We are a commune of inquiring, skeptical, politically centrist, capitalist, anglophile, traditionalist New England Yankee humans, humanoids, and animals with many interests beyond and above politics. Each of us has had a high-school education (or GED), but all had ADD so didn't pay attention very well, especially the dogs. Each one of us does "try my best to be just like I am," and none of us enjoys working for others, including for Maggie, from whom we receive neither a nickel nor a dime. Freedom from nags, cranks, government, do-gooders, control-freaks and idiots is all that we ask for.
This pretty much describes the attitude I've seen from a number of Episcopalians. They want to do good work, have a sense of community, and embrace the community that comes along with faith, but they don't want any of those nasty hang-ups about "sin" or "commandments."
The Episcopalian Church has become basically a liberal country club. And it explains why many who really do believe in God have left the church.
I agree with both of the above. The certainty people have in accusing the church(es), completely oblivious to the words coming out of their own mouths, is chilling.
Was it ever thus? Because 90% of all people are shallow, or hypocritical, or not very smart, it is hardly surprising that most Christians are s/h/nvs as well. Why that is conveniently taken as evidence of anything says more about the critic than the church. All this twisting and contorting oneself to try and salvage stray bits of a religion one does not want to sacrifice anything for...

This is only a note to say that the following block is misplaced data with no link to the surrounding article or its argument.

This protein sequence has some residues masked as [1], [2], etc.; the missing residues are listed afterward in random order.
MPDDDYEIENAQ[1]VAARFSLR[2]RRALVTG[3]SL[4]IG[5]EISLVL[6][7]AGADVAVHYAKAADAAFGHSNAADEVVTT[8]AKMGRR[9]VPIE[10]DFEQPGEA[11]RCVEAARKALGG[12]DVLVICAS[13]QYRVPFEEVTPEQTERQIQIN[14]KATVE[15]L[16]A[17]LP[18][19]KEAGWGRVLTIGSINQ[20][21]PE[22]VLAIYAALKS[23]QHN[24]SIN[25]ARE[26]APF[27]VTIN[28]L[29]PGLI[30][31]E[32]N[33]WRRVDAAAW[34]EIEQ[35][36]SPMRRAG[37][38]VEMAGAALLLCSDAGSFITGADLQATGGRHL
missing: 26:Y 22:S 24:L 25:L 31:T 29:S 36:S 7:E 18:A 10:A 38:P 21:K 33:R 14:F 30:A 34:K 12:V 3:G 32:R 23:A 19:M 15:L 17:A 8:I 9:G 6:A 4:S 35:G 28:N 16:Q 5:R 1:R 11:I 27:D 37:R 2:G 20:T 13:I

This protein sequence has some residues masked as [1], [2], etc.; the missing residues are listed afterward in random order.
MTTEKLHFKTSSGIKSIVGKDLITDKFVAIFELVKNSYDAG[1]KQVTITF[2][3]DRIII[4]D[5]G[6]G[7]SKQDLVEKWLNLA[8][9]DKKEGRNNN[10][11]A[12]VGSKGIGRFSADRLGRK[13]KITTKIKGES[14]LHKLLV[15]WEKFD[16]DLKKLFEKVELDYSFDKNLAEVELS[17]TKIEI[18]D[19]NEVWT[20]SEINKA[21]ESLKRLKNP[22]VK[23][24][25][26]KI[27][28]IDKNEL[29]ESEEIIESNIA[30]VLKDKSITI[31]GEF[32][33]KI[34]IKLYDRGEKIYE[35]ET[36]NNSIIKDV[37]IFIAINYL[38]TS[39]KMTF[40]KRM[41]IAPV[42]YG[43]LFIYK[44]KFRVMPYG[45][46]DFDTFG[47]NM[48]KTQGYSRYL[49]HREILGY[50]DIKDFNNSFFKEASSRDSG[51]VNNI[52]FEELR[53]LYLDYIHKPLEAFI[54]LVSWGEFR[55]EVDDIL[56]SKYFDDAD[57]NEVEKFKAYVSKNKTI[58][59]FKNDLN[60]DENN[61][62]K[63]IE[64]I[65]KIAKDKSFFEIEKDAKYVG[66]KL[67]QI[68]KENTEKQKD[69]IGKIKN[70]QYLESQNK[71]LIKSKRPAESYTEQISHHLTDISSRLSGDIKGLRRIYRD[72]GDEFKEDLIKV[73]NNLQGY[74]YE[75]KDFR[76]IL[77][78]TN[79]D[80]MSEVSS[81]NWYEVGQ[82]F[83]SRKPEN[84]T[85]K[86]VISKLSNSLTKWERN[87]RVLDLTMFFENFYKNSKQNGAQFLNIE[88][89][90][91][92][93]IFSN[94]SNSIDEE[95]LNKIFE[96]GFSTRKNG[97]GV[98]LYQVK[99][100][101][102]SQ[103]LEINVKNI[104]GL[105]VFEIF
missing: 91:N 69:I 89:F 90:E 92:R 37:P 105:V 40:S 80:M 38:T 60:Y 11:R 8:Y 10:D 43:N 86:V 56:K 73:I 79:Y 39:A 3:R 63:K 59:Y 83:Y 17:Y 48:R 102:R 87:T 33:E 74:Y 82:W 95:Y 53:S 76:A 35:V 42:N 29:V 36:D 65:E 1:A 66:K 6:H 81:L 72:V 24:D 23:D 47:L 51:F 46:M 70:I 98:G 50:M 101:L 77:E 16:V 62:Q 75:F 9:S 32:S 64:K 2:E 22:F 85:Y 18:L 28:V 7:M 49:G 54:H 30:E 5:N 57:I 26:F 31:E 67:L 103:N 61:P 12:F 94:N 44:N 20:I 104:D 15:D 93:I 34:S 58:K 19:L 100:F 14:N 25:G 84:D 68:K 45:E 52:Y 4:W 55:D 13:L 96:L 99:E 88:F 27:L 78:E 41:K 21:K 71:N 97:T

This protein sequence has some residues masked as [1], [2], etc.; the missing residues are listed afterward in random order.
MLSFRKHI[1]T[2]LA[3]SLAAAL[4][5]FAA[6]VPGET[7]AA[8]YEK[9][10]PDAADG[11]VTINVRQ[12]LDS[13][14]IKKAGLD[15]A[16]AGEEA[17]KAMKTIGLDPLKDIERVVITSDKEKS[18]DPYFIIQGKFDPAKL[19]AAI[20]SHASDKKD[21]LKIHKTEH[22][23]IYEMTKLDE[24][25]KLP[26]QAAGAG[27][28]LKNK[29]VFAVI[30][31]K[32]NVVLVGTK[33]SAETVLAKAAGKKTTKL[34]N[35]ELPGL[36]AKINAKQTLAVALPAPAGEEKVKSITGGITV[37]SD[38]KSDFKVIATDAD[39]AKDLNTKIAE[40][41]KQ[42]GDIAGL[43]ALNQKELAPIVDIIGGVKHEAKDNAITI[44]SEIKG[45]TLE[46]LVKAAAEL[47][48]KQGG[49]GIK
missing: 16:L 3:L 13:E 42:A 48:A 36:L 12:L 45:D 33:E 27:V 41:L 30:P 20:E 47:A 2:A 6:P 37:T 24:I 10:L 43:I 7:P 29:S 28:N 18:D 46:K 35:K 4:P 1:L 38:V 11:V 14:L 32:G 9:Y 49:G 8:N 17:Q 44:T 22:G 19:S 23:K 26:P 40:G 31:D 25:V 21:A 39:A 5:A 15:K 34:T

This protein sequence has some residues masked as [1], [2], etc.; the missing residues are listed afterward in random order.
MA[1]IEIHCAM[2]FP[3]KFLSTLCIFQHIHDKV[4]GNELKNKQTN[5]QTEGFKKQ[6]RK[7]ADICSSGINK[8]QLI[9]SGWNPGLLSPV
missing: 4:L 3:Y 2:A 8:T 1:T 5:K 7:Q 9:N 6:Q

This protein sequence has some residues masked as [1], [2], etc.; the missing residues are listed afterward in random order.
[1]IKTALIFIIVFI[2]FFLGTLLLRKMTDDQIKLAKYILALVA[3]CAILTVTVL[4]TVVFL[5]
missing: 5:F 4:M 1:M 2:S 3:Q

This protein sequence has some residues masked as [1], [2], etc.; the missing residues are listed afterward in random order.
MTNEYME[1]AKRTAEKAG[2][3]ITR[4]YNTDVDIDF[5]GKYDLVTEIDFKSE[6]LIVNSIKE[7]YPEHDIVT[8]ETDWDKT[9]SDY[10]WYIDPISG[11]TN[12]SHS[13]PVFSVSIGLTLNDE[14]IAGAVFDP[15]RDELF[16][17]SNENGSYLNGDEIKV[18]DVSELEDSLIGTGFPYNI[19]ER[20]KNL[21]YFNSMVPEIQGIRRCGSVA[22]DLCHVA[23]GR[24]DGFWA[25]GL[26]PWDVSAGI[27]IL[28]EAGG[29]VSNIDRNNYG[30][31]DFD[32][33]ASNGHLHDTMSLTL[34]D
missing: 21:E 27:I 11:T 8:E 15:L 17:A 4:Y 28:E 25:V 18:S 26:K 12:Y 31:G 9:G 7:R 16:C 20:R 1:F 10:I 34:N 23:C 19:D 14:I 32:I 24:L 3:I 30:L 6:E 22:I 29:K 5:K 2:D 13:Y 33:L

I guess it's just too hard to admit "But it has a cost!"
Assistant Village Idiot
Abandon any church that has accepted gay marriage and gay pastors. You will not find true Christians there. Plenty of conservative churches out there that don't act as social clubs and actually stands fully for ALL parts of Christianity. Even the parts that the 'social change' types are trying to stamp out.
The church needs to evolve. It always has. Everybody gets all bent out shape about the preserving the definition of marriage, conveniently forgetting the greatest leaders of antiquity had multiple wives. The man heralded as the epitome of wisdom had in the neighborhood of 700. Times change, and so does the church.
The trajectory was always clear, although human society had to evolve in its practices.
The Bible is given in a generation that tolerates polygamy and concubinage - as part of a general pagan pattern of un-brotherly exploitation - and immediately sets about restricting these practices in expressing a different view of G-d and man.
There is not a single positive example of polygamy in the Jewish Bible.
Rabbinical Judaism extends the clear direction of Biblical law, instituting a sort of alimony and the marriage contract still in use today by Jews - all of which were intended to protect women from being used and discarded.
Most of King Solomon's "wives" were consorts sent to Jerusalem to cement political alliances - which says more about the surrounding pagan cultures that it does about the Judeo-Christian culture whose moral and political fruits we enjoy.
So there has been one unrelated change in 3000 years, primarily affecting only the king and sometimes, a few other well-placed males. That change was in a related religion, Judaism, and never needed to occur in Christianity (though there were occasional outliers early on).
Therefore, gay marriage should be acceptable.
I'm hoping for your sake you've actually got a better argument than that. You might want to brush up on it a bit.